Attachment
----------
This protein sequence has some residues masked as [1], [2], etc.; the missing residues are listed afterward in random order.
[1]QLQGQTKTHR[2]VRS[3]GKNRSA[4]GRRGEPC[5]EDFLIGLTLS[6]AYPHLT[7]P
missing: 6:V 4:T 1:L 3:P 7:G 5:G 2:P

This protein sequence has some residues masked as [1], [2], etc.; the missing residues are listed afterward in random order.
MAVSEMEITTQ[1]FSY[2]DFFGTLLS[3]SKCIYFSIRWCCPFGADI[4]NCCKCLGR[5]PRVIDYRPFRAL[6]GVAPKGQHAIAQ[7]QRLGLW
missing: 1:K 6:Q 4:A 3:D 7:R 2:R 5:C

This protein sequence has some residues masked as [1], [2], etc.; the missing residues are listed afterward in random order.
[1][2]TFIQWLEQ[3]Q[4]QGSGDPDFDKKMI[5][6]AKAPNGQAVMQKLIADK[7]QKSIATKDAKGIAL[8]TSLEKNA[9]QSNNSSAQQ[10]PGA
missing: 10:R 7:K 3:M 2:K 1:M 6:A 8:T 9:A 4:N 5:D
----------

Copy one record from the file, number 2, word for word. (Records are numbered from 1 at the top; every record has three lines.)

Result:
This protein sequence has some residues masked as [1], [2], etc.; the missing residues are listed afterward in random order.
MAVSEMEITTQ[1]FSY[2]DFFGTLLS[3]SKCIYFSIRWCCPFGADI[4]NCCKCLGR[5]PRVIDYRPFRAL[6]GVAPKGQHAIAQ[7]QRLGLW
missing: 1:K 6:Q 4:A 3:D 7:R 2:R 5:C